Not to mention higher costs for the suppliers, as the normal aluminum fuel dispensers cannot handle the high ethanol content of E85, and require all the parts to be nickel coated (anything the fuel touches, inside the dispenser, the nozzle, break-aways and swivels on the hoses, etc). Added cost to the supplier is ALWAYS passed on to the consumer.

Add to that the fact that subsidizing ethanol from corn crops has caused food prices to skyrocket, across the board, not only because of the higher cost of corn, but because so many fields that used to be dedicated to other grain crops are now being utilized for corn.

In fact, the ONLY Americans who have benefited from the ethanol subsidies are those involved in producing the crops (big ticket farmers, with their farming lobbyists, and the industrial ethanol industry). EVERY OTHER AMERICAN has been hurt by this, but we're the one's paying for it, on BOTH ENDS??

It's time to get active, and contact your elected representatives. Tell them you do NOT support any ethanol industry subsidies, and you do NOT support fuel made from food crops!! Remind them that they work for us, NOT the lobbyists! It really won't matter how much campaign funding they get from those guys, if they get kicked out of office, will it?


So......
By tng on 10/18/2011 2:03:16 PM , Rating: 2
My mileage will go down with E85?

I have noticed wild swings in my mileage with a 99 Honda Civic. I had blamed it on my driving, but there have been a couple of times over the last 2 years where I got 55+ MPG and could not explain why.

My last trip to see family I found a station that sold gas with no ethanol for RV's and even though it was a buck a gallon more, I tried it and found that I got 60MPG on that tank.

Isn't this getting a bit out of hand? I have to be creating more pollution at 35 MPG than 60 MPG. Right?




RE: So......
By Gurthang on 10/18/2011 2:26:23 PM , Rating: 2
Well, my understanding for E10 and such was that it actually does help with emissions though initially this was all done in the US to reduce the likelyhood of yet another "fuel crisis".

The one I have not heard of until reciently was hE15 which is 15% ethanol which still has about 4% water content. The claim is that this additional water "injection" in the fuel (less than 1% of the total fuel volume) actually helps combustion efficency (better MPG) and reduces one of the major costs of ethanol production (distillation) and thus the cost of hE15 fuel. Call me a skeptic but I can't help but think this is not all sunshine and rainbows it is being made out to be.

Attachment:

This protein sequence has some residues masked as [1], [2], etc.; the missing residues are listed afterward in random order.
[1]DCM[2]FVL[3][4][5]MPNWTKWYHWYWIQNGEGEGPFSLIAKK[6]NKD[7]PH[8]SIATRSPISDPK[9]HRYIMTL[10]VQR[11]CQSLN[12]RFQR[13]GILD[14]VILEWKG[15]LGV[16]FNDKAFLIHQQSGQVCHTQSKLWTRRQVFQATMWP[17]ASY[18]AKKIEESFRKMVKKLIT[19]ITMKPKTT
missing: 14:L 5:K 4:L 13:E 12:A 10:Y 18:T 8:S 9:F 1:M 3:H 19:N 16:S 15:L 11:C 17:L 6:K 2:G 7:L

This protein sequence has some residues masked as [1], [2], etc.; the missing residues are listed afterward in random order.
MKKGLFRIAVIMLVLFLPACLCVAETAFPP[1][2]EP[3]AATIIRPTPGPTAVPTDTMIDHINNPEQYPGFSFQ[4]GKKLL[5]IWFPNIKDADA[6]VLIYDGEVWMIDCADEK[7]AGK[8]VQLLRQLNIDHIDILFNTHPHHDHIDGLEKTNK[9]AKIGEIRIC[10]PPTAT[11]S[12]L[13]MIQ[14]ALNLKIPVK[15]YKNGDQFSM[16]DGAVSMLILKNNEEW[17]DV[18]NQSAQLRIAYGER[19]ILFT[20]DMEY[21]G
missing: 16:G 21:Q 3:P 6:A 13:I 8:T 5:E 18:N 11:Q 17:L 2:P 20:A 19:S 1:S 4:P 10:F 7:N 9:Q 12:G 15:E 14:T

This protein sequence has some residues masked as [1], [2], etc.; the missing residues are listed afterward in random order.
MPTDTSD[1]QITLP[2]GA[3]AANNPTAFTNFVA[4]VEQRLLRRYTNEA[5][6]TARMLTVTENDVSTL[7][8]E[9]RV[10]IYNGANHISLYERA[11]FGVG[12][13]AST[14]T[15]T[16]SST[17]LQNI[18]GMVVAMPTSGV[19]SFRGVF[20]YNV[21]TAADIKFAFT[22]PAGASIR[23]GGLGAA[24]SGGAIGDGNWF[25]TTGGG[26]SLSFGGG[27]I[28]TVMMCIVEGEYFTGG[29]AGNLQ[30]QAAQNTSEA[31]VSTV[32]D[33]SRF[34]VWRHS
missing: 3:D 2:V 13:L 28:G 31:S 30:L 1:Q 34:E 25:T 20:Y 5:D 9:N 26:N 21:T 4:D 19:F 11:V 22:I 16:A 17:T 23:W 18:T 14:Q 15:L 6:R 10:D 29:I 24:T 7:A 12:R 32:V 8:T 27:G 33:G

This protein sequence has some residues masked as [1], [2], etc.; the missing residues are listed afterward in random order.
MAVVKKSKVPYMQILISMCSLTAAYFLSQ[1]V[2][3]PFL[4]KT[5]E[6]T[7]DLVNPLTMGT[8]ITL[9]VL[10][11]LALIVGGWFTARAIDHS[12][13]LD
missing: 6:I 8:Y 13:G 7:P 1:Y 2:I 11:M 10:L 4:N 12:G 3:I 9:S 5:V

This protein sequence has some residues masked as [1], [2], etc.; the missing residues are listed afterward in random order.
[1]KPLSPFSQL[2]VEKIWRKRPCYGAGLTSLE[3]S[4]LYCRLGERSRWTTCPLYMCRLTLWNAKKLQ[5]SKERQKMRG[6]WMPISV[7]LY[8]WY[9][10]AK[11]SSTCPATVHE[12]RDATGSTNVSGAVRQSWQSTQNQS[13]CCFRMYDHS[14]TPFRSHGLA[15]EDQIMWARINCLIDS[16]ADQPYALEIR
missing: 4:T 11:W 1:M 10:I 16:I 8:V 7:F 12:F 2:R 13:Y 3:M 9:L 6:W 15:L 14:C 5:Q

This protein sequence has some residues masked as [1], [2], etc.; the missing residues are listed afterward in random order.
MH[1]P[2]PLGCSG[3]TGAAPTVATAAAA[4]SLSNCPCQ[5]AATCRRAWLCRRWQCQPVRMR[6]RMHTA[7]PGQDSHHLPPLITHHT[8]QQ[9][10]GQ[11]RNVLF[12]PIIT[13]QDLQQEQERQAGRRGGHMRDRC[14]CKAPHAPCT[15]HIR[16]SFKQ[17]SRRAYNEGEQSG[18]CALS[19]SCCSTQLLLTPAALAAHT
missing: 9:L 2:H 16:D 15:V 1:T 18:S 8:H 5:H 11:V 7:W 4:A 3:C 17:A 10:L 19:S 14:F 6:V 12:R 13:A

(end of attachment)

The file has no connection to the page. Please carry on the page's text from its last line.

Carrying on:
RE: So......
By kjboughton on 10/18/2011 2:35:11 PM , Rating: 4
Shocking (can you sense my sarcasm?)

The energy content (per unit volume) of ethanol is less than that of pure gasoline.

Ethanol: ~75,000 BTU/gal
Gasoline: ~115,000 BTU/gal or ~150% that of ethanol

E10 is essentially diluted gasoline. Since cutting gas with water is problematic, it's cut with ethanol. The effect is similar....you're paying more for less energy content.

The idea that you can move a vehicle, of some mass, from point A to point B, using a fuel with a lower energy content per unit volume than gasoline, by filling a tank of a given, known volume with said alternative fuel, and expect to achieve the same fuel economy (measured in miles per gallon) is absolutely absurd. Of course you should expect to see a lower fuel economy. Energy content per gallon is less, therefore more fuel is required to do the same amount of work (same vehicle, same mass, same distance...same work).